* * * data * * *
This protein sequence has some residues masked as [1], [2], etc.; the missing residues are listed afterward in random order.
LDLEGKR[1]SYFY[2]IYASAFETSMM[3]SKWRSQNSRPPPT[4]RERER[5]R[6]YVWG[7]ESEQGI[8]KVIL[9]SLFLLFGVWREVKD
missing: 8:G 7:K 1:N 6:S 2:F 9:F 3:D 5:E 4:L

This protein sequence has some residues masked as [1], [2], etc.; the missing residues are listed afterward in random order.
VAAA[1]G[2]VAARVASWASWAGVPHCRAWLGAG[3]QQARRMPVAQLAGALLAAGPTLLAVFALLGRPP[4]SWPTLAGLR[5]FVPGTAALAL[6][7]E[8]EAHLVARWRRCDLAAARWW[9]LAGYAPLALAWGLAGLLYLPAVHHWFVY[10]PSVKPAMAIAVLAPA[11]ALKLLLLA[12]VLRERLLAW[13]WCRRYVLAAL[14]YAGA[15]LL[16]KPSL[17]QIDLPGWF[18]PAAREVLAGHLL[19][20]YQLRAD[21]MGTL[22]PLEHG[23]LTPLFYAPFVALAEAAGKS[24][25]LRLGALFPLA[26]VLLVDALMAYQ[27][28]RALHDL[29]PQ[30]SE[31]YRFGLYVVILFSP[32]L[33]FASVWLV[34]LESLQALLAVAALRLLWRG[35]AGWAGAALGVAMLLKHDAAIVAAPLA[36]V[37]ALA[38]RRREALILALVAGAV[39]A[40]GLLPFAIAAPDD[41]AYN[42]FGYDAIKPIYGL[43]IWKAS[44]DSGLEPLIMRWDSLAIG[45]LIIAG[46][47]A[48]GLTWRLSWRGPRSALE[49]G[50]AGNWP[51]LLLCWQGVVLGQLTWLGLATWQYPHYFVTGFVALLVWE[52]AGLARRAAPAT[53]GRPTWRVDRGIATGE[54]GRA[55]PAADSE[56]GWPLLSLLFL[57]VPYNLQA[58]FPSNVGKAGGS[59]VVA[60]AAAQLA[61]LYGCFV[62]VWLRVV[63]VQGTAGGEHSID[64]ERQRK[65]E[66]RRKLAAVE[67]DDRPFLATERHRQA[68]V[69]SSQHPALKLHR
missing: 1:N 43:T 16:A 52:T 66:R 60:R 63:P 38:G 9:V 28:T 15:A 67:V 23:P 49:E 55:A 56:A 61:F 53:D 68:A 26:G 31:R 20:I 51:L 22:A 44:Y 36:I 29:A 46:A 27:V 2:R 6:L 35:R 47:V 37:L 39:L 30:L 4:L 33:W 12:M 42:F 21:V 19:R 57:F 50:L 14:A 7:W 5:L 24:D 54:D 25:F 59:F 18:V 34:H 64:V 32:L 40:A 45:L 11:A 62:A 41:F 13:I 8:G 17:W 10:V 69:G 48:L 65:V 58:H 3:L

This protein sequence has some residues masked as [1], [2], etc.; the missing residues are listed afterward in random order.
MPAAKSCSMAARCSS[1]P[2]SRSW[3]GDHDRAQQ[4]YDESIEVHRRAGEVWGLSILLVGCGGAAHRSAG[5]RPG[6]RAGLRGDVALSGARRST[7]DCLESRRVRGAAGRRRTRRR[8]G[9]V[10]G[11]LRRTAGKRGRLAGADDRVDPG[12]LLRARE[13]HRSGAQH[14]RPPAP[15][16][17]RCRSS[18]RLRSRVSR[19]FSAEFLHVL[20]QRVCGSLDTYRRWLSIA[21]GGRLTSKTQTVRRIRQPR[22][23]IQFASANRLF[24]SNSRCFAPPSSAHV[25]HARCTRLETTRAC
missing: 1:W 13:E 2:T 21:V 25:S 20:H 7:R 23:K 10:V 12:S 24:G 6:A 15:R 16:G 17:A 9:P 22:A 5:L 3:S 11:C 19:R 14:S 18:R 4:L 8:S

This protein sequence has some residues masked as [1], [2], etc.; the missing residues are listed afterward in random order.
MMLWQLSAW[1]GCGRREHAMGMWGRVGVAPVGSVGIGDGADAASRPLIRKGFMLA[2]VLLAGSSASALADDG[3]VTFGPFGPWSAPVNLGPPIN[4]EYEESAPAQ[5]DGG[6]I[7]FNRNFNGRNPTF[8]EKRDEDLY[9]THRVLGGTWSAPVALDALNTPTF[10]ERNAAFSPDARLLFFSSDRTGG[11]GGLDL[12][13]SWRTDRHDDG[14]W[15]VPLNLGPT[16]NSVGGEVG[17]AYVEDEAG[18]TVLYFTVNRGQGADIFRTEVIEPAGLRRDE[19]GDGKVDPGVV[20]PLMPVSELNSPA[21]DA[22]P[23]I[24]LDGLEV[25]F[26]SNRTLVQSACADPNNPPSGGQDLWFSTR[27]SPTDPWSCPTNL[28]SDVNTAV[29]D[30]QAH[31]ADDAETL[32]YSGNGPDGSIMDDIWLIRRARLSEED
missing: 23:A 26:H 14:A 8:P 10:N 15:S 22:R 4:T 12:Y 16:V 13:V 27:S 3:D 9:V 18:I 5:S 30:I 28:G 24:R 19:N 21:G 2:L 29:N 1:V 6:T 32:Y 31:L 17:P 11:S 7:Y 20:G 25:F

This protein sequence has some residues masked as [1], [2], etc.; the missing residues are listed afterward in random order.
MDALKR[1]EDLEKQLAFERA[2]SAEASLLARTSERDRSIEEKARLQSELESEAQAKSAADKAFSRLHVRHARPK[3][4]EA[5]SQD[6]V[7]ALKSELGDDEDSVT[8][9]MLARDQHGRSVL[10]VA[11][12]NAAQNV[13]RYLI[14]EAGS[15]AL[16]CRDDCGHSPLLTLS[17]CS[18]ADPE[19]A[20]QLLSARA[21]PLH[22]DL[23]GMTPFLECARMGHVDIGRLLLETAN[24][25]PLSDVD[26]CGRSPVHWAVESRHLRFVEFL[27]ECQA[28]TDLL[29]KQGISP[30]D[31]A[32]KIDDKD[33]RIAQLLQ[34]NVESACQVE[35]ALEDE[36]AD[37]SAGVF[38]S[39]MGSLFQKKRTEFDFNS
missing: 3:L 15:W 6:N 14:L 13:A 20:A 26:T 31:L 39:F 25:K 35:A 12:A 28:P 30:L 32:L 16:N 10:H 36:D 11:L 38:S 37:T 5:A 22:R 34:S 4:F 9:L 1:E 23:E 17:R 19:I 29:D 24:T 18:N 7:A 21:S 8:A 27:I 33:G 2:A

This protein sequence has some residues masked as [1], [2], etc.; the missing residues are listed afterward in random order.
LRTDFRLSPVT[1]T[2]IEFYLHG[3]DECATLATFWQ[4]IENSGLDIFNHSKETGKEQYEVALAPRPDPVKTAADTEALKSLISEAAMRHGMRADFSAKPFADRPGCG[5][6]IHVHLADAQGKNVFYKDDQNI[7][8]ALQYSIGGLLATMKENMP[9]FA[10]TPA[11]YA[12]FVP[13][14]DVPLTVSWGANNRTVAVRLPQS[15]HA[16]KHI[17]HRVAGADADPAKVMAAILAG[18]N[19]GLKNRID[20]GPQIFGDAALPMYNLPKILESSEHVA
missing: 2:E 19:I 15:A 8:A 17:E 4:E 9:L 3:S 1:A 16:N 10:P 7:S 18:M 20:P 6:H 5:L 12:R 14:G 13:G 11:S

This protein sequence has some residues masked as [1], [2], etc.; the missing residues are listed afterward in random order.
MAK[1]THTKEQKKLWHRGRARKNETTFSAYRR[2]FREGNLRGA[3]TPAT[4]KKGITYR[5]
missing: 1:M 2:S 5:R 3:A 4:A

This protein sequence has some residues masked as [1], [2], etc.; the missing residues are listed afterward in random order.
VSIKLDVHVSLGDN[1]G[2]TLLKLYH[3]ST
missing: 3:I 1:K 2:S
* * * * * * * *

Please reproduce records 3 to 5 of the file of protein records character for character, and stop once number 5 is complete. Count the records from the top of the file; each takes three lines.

This protein sequence has some residues masked as [1], [2], etc.; the missing residues are listed afterward in random order.
MPAAKSCSMAARCSS[1]P[2]SRSW[3]GDHDRAQQ[4]YDESIEVHRRAGEVWGLSILLVGCGGAAHRSAG[5]RPG[6]RAGLRGDVALSGARRST[7]DCLESRRVRGAAGRRRTRRR[8]G[9]V[10]G[11]LRRTAGKRGRLAGADDRVDPG[12]LLRARE[13]HRSGAQH[14]RPPAP[15][16][17]RCRSS[18]RLRSRVSR[19]FSAEFLHVL[20]QRVCGSLDTYRRWLSIA[21]GGRLTSKTQTVRRIRQPR[22][23]IQFASANRLF[24]SNSRCFAPPSSAHV[25]HARCTRLETTRAC
missing: 1:W 13:E 2:T 21:V 25:S 20:H 7:R 23:K 10:V 12:S 24:G 6:A 15:R 16:G 17:A 9:P 22:A 5:L 3:S 11:C 19:R 14:S 18:R 4:L 8:S

This protein sequence has some residues masked as [1], [2], etc.; the missing residues are listed afterward in random order.
MMLWQLSAW[1]GCGRREHAMGMWGRVGVAPVGSVGIGDGADAASRPLIRKGFMLA[2]VLLAGSSASALADDG[3]VTFGPFGPWSAPVNLGPPIN[4]EYEESAPAQ[5]DGG[6]I[7]FNRNFNGRNPTF[8]EKRDEDLY[9]THRVLGGTWSAPVALDALNTPTF[10]ERNAAFSPDARLLFFSSDRTGG[11]GGLDL[12][13]SWRTDRHDDG[14]W[15]VPLNLGPT[16]NSVGGEVG[17]AYVEDEAG[18]TVLYFTVNRGQGADIFRTEVIEPAGLRRDE[19]GDGKVDPGVV[20]PLMPVSELNSPA[21]DA[22]P[23]I[24]LDGLEV[25]F[26]SNRTLVQSACADPNNPPSGGQDLWFSTR[27]SPTDPWSCPTNL[28]SDVNTAV[29]D[30]QAH[31]ADDAETL[32]YSGNGPDGSIMDDIWLIRRARLSEED
missing: 23:A 26:H 14:A 8:P 10:N 15:S 22:R 4:T 12:Y 16:V 13:V 27:S 3:D 9:V 18:I 5:S 30:I 28:G 24:R 19:N 21:G 2:L 29:N 1:V 6:T 32:Y 31:L 17:P 11:S 7:Y 20:G 25:F

This protein sequence has some residues masked as [1], [2], etc.; the missing residues are listed afterward in random order.
MDALKR[1]EDLEKQLAFERA[2]SAEASLLARTSERDRSIEEKARLQSELESEAQAKSAADKAFSRLHVRHARPK[3][4]EA[5]SQD[6]V[7]ALKSELGDDEDSVT[8][9]MLARDQHGRSVL[10]VA[11][12]NAAQNV[13]RYLI[14]EAGS[15]AL[16]CRDDCGHSPLLTLS[17]CS[18]ADPE[19]A[20]QLLSARA[21]PLH[22]DL[23]GMTPFLECARMGHVDIGRLLLETAN[24][25]PLSDVD[26]CGRSPVHWAVESRHLRFVEFL[27]ECQA[28]TDLL[29]KQGISP[30]D[31]A[32]KIDDKD[33]RIAQLLQ[34]NVESACQVE[35]ALEDE[36]AD[37]SAGVF[38]S[39]MGSLFQKKRTEFDFNS
missing: 3:L 15:W 6:N 14:L 13:A 20:A 26:T 31:L 39:F 25:K 35:A 12:A 28:P 30:L 32:L 16:N 10:H 36:D 11:L 38:S 37:T 5:A 22:R 34:S 4:F 9:L 1:E 23:E 17:R 19:I 29:D 24:T 18:N 7:A 21:S 8:A 27:I 33:G 2:A